A new website launched Friday with the goal of improving low-income families' awareness of the benefits of RESPs and the free federal grants available to help them save for their children's education.
The website — www.smartsaver.org — is the work of the Omega Foundation, a group that helps the less-well-off cope with a financial system that's usually caters to those with money.
The website is part of a wider community outreach initiative designed to boost financial literacy about education savings.
The Omega Foundation says it carried out research that found huge numbers of low-income Canadians were unaware of registered education savings plans and the grants that Ottawa provides to help RESPs grow faster.
"The government of Canada's RESP and Canada Learning Bond programs help families to save for their children's education, but many low-income families don't know about and don't benefit from these useful financial tools," said Omega chairman Martin Connell.
Bonds left unclaimed
The Canada Learning Bond (CLB) is available only for lower-income families (those with net incomes below $40,900). It provides an initial tax-free grant of $500 for the RESP of every child born in 2004 or later whose family qualifies for the National Child Benefit Supplement and $100 for every following year, up to a total of $2,000.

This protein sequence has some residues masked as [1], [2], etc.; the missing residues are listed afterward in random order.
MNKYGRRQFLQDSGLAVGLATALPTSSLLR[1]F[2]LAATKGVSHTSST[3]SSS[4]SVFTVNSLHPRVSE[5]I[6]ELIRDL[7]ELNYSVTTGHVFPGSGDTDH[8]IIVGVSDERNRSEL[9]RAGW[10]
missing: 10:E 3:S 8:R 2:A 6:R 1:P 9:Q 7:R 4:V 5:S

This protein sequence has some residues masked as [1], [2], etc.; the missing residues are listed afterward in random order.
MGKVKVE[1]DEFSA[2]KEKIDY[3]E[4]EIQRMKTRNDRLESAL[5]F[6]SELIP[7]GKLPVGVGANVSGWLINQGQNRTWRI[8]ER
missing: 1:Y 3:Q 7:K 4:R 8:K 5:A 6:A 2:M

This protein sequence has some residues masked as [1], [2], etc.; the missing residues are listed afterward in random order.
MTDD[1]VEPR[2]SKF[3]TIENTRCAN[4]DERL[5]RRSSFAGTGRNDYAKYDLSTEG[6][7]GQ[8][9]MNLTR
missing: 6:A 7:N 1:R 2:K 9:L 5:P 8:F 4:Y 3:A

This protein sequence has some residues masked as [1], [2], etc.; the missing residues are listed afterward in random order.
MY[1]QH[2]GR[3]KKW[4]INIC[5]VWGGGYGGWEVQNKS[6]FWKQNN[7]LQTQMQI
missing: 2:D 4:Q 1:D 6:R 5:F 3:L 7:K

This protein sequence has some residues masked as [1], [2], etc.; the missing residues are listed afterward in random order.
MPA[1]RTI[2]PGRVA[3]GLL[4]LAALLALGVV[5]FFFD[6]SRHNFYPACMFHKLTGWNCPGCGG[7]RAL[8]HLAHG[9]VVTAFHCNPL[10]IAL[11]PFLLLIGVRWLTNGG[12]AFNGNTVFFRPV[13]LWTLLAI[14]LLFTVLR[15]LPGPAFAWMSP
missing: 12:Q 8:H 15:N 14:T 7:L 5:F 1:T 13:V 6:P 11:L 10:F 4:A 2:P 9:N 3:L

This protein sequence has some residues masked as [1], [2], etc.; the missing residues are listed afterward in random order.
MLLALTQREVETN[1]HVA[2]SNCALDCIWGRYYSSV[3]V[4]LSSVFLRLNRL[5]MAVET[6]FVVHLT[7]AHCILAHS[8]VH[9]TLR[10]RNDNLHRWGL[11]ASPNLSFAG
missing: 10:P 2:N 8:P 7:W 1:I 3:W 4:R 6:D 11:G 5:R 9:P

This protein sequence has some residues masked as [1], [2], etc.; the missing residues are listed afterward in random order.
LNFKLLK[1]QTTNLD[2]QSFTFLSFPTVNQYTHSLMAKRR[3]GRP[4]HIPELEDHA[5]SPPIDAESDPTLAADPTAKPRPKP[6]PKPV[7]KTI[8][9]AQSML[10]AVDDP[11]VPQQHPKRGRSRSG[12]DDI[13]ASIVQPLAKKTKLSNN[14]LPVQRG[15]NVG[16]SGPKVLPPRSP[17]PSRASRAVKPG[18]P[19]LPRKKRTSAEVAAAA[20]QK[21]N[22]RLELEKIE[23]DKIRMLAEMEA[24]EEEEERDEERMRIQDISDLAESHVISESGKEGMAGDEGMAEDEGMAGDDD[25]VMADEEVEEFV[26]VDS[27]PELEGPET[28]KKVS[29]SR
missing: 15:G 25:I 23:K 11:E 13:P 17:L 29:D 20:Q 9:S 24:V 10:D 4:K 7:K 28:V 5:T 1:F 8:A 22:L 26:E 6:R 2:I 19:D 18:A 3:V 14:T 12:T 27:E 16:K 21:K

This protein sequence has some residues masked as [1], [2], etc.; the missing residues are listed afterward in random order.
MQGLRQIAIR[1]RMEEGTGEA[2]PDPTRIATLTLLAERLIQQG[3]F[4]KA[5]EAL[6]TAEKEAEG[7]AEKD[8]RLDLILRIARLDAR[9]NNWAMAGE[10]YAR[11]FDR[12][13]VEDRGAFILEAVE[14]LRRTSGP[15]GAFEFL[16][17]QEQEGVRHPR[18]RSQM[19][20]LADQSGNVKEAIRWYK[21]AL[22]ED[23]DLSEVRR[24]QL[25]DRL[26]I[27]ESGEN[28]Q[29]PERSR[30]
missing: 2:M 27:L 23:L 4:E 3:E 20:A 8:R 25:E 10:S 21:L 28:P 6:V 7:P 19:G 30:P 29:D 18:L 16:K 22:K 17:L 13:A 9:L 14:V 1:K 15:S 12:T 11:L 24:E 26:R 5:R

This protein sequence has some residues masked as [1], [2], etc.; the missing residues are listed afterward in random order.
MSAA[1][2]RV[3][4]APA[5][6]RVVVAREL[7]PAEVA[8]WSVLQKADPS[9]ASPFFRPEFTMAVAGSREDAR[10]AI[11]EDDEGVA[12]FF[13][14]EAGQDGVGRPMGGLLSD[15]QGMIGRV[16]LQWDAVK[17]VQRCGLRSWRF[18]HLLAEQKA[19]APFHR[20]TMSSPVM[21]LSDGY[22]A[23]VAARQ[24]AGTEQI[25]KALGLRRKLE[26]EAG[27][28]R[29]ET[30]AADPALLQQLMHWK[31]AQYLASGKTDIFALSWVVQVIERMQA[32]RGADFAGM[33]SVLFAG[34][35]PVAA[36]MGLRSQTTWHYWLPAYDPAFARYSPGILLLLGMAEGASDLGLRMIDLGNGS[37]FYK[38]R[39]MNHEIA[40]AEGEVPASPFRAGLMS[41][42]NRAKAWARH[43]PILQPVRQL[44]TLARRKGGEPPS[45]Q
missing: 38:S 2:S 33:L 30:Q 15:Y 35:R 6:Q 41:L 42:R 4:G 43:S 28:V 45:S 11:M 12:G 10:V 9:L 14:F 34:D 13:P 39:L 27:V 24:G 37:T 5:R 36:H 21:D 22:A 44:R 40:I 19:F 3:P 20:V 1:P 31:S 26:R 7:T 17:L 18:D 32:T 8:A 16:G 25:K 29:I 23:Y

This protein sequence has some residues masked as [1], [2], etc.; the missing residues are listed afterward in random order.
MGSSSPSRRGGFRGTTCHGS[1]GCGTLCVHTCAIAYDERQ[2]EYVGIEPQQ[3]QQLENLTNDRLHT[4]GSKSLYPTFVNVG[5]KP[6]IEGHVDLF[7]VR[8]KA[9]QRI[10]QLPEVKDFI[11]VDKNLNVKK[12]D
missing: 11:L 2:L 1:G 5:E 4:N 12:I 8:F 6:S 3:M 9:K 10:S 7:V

Families don't need to put any money into the RESP to receive that bond money; they just need to set up an RESP and apply for the money.
The Omega Foundation estimates that the families of 81 per cent of eligible children — almost 900,000 in all — had not applied for the grant money they were entitled to.
The foundation hopes to raise awareness of the bond specifically and of the benefits of RESPs generally, because they both encourage post-secondary attendance for children who might not otherwise go.
"Saving for a child's education not only helps to ensure that they'll have the funds to pursue their goals; it also encourages them from a younger age to view higher education as an achievable part of their future," Connell says.
Studies have shown that kids with even small education savings nest eggs are much more likely to go on to pursue post-secondary education.